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Earth Angel

Tony Kushner speaks on art and politics

By Greg Cahill

"I DIDN'T SET OUT to write a play about AIDS," playwright Tony Kushner once said. "I set out to write a play about what it was like to be a gay, Jewish, leftist man in New York City in mid-'80s Reagan America."

For his effort, Kushner won the Pulitzer Prize and two Tony Awards for his two-part seven-hour 1993 Broadway masterwork, Angels in America: A Gay Fantasia on National Themes. The production made Kushner something of a lightning rod in the post-Reagan era and also set the playwright up as a highly sought-after lecturer on human sexuality, society, and politics.

That last role brings Kushner, 44, to the Luther Burbank Center in Santa Rosa on Feb. 5 when he will be interviewed onstage by KQED radio host Michael Krasny. In addition, Kushner may read from Henry Box Brown, an as-yet-unproduced play about a Virginia slave who shipped himself to freedom inside a custom-made crate.

The appearance is a benefit for Actors Theatre, the Santa Rosa-based theater company that is staging Angels in America (Part II runs through Feb. 10). Expect a lively conversation focused on the nexus of art and politics.

Kushner's works--including 1994's Slavs (Thinking about the Longstanding Problems of Virtue and Happiness), a short play about the USSR under former president Mikhail Gorbachev--reflect an interest in political activism and the writings of German political philosopher Karl Marx, Austrian psychoanalyst Sigmund Freud, and German dramatist Bertolt Brecht.

Like Angels in America, his other plays--including 1985's A Bright Room Called Day, 1987's Hydrotaphia, and 1990's The Illusion, the tragicomic adaptation of 17th-century neo-French classical dramatist Pierre Corneille's L'Illusion Comique, staged last month at the Marin Theatre Company by foolsFURY--are also concerned with the moral responsibilities of people in politically repressive times.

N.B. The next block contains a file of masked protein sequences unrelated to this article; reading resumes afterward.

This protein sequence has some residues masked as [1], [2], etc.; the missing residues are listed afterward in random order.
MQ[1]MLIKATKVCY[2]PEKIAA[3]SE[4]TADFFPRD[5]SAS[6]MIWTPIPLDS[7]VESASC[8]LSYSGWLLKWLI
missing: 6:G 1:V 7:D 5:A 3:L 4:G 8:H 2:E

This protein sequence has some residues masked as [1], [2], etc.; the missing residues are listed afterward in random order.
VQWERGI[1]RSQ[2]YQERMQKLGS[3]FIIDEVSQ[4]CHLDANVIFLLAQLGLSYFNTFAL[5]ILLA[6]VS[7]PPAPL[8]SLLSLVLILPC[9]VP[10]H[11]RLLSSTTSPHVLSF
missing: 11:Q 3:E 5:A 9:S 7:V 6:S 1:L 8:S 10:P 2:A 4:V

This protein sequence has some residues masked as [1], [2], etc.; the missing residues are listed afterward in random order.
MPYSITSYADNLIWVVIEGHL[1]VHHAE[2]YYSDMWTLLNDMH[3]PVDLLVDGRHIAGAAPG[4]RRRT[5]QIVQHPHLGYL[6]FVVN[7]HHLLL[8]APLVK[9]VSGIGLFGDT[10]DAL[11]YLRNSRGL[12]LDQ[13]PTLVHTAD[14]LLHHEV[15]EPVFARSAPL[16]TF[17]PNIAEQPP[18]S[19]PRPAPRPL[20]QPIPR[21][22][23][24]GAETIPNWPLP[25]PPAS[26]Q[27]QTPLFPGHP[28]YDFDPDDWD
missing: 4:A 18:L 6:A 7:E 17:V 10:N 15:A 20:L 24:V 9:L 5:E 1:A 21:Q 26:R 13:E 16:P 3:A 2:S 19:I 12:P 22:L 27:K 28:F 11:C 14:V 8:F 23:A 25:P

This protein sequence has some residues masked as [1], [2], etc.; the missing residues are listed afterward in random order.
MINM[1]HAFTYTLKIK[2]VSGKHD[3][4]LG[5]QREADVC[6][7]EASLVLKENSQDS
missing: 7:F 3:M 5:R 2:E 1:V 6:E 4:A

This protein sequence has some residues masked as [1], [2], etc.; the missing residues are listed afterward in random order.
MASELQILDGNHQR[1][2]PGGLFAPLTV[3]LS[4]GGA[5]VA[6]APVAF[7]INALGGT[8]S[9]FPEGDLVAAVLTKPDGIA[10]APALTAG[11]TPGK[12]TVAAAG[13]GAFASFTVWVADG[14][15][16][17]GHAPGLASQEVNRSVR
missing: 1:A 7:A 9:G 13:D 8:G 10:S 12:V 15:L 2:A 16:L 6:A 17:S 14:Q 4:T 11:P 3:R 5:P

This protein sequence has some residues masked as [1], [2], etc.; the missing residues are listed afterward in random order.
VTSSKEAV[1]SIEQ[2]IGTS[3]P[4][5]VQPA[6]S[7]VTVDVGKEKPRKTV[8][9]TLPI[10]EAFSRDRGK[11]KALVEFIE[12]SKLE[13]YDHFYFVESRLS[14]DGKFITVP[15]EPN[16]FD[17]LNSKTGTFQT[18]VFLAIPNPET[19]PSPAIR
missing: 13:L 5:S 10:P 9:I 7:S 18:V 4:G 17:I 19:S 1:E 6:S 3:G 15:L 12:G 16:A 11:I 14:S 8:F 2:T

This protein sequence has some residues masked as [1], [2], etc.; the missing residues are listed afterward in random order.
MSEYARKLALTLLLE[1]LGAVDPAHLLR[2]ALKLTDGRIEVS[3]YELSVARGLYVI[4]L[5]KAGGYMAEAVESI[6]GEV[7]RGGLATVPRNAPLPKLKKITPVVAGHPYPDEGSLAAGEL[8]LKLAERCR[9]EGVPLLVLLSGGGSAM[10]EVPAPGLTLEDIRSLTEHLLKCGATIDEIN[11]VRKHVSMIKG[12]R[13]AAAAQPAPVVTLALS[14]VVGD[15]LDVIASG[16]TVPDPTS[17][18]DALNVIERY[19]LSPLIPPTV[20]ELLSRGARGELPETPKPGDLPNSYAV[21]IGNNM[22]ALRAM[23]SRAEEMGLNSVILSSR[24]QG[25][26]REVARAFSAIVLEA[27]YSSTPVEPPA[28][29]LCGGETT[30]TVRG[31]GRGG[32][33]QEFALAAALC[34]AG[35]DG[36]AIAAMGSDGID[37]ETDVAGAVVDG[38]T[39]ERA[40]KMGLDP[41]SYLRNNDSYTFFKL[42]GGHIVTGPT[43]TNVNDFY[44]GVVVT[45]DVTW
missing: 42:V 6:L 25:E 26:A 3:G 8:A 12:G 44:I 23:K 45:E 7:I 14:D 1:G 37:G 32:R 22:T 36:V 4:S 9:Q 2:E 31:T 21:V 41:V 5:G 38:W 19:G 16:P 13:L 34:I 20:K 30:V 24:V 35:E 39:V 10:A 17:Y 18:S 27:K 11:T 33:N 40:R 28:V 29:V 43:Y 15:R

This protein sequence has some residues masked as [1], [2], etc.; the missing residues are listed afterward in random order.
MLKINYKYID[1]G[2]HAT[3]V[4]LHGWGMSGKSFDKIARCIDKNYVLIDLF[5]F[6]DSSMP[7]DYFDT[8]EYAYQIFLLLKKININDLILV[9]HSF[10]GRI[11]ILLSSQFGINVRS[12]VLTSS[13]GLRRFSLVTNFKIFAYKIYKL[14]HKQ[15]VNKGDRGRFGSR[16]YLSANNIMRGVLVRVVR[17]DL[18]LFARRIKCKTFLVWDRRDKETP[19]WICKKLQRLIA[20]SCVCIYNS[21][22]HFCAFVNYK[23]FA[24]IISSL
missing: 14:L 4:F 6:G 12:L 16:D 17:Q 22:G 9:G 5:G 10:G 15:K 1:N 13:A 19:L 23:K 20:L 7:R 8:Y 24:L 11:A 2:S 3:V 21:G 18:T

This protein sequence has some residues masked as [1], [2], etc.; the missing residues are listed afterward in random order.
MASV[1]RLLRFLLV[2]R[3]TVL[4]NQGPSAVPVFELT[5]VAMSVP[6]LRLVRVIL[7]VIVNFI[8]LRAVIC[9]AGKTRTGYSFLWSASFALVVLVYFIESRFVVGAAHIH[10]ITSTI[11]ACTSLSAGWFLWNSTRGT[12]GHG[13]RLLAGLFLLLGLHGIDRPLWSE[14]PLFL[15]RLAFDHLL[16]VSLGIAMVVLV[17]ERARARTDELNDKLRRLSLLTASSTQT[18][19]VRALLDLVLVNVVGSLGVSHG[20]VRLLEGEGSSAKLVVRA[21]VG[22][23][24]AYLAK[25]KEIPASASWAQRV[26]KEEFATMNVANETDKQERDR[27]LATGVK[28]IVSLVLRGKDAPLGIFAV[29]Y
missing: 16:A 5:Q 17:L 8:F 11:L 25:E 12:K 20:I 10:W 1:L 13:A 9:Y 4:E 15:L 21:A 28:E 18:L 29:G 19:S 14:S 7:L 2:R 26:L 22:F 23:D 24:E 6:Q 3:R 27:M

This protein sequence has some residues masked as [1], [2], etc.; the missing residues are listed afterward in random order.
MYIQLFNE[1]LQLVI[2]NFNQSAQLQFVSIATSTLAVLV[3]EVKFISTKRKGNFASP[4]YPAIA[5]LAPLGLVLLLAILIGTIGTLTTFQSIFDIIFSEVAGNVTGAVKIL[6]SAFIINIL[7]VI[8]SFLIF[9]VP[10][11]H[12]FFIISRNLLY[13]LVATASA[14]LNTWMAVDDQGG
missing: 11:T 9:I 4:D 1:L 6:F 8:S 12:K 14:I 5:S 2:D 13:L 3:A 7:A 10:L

FOR HIS PART, Kushner sees his plays as part of a political movement.

"What I found in the audience response is a huge hunger for political issues and political discussion," Kushner once told Mother Jones. "So I always wonder: Is it that Americans don't like politics, or is it that so much theater that is political isn't well-done?

". . . I would hate to write anything that wasn't [political]. I would like my plays to be of use to progressive people. I think preaching to the converted is exactly what art ought to do.

"I am happiest," he continued, "when people who are politically engaged in the world say, 'Your play meant a lot to me; it helped me think about something, or made me feel like I wasn't the only person who felt this way.'

"It's the way you feel when you go to a demo, which is the only way to keep sane a lot of the time. You need to remind yourself there are many bodies who are as angry about something as you are.

"When I teach writing, I always tell my students you should assume that the audience you're writing for is smarter than you. You can't write if you don't think they're on your side, because then you start to yell at them or preach down to them."


Tony Kushner will speak Monday, Feb. 5, at 8 p.m. at the Luther Burbank Center, 50 Mark West Springs Road, Santa Rosa. Tickets are $25/general, $20/balcony, and $16/students. 707/546-3600.

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From the February 1-7, 2001 issue of the Northern California Bohemian.

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